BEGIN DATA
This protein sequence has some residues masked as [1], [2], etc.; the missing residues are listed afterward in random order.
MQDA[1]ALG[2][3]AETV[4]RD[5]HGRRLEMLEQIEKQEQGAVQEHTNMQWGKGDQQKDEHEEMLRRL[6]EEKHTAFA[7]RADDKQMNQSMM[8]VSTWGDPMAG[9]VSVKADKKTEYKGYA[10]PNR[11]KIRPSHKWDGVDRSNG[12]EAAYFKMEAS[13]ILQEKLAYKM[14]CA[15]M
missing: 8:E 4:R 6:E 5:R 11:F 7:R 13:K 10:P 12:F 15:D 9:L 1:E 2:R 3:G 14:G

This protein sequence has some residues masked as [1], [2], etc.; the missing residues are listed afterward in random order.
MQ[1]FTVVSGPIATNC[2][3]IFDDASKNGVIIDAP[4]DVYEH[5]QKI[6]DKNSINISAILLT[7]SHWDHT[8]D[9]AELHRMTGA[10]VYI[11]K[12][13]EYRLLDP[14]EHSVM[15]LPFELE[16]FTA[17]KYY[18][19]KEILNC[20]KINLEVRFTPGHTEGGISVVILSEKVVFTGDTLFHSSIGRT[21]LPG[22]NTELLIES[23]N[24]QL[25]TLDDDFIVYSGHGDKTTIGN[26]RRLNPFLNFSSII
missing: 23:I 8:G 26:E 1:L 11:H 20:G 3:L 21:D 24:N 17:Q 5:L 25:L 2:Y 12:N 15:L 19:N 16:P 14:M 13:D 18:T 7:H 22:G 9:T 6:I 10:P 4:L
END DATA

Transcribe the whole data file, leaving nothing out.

This protein sequence has some residues masked as [1], [2], etc.; the missing residues are listed afterward in random order.
MQDA[1]ALG[2][3]AETV[4]RD[5]HGRRLEMLEQIEKQEQGAVQEHTNMQWGKGDQQKDEHEEMLRRL[6]EEKHTAFA[7]RADDKQMNQSMM[8]VSTWGDPMAG[9]VSVKADKKTEYKGYA[10]PNR[11]KIRPSHKWDGVDRSNG[12]EAAYFKMEAS[13]ILQEKLAYKM[14]CA[15]M
missing: 8:E 4:R 6:E 5:R 11:F 7:R 13:K 10:P 12:F 15:D 9:L 1:E 2:R 3:G 14:G

This protein sequence has some residues masked as [1], [2], etc.; the missing residues are listed afterward in random order.
MQ[1]FTVVSGPIATNC[2][3]IFDDASKNGVIIDAP[4]DVYEH[5]QKI[6]DKNSINISAILLT[7]SHWDHT[8]D[9]AELHRMTGA[10]VYI[11]K[12][13]EYRLLDP[14]EHSVM[15]LPFELE[16]FTA[17]KYY[18][19]KEILNC[20]KINLEVRFTPGHTEGGISVVILSEKVVFTGDTLFHSSIGRT[21]LPG[22]NTELLIES[23]N[24]QL[25]TLDDDFIVYSGHGDKTTIGN[26]RRLNPFLNFSSII
missing: 23:I 8:G 26:E 1:L 11:H 20:G 3:L 21:D 24:N 17:Q 5:L 25:L 2:Y 12:N 15:L 19:N 16:P 14:M 13:D 18:T 7:H 22:G 9:T 6:I 10:P 4:L